A Report on Non-Ionizing Radiation

Maria Blettner: Microwave News Article Archive (2004 - )

February 25, 2014

Five years ago we reported on what we thought was an important clue in the search for understanding the well-documented association between childhood leukemia and EMF exposure. A team based in Shanghai presented evidence that children carrying a genetic variation linked to DNA repair were four times more likely to develop leukemia than those without that genetic marker. We called the finding a “major breakthrough” and predicted, “It simply cannot be ignored.”

We were wrong. So wrong.

What happened next —or rather, what did not happen— sheds light on why EMF research treads water and never moves forward.

September 25, 2013

"Now it is enough!" claims Maria Feychting of Sweden's Karolinska Institute. Feychting wants to stop wasting money on any more epidemiological studies of breast cancer risks from power-frequency electromagnetic fields (ELF EMFs).

"We can be confident that exposure to ELF magnetic fields does not cause breast cancer," she writes in an invited commentary published last week in the influential American Journal of Epidemiology (AJE). Feychting's call to stop research was prompted by a new study of breast cancer among Chinese textile workers from the Fred Hutchinson Cancer Research Center in Seattle, which found no association with ELF magnetic field exposures. Feychting's confidence is based in large part on the exposure assessment used in the textile study, which, she believes, was "better than in previous studies."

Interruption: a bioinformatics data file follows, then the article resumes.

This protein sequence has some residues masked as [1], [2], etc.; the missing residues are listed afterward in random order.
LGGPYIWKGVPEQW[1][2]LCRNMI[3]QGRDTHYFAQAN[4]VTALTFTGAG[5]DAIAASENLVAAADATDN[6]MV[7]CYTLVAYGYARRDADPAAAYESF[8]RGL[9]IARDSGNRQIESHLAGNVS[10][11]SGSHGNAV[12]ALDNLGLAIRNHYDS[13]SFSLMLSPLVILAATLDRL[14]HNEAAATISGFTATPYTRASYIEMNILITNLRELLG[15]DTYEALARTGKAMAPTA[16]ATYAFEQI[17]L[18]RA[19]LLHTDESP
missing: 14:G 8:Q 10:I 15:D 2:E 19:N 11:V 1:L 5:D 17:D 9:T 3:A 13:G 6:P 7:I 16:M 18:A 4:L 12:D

If Feychting's call to halt research is heeded, she will have shattered a key driver for EMF–cancer research that has held sway for the last 25 years: the melatonin hypothesis.

April 19, 2013

The International Agency for Research on Cancer (IARC) has released its detailed evaluation of the cancer risks associated with RF radiation, which serves as the rationale for designating RF as a possible human carcinogen.

The IARC monograph comes close to two years after an invited panel of experts from 14 countries reached this conclusion following an eight-day meeting at IARC headquarters in Lyon, France (see our...

July 6, 2011

The battle over Interphone continues. This time it's in full public view as key players publish papers detailing where they stand on cell phone tumor risks. There haven't been any big surprises since their opinions have long been known. Yet, the diametrically opposing views have led to conflicting stories in the media as each new study is released.

May 31, 2011

A day-by-day blog of the IARC RF–Cancer Review, May 23-30.

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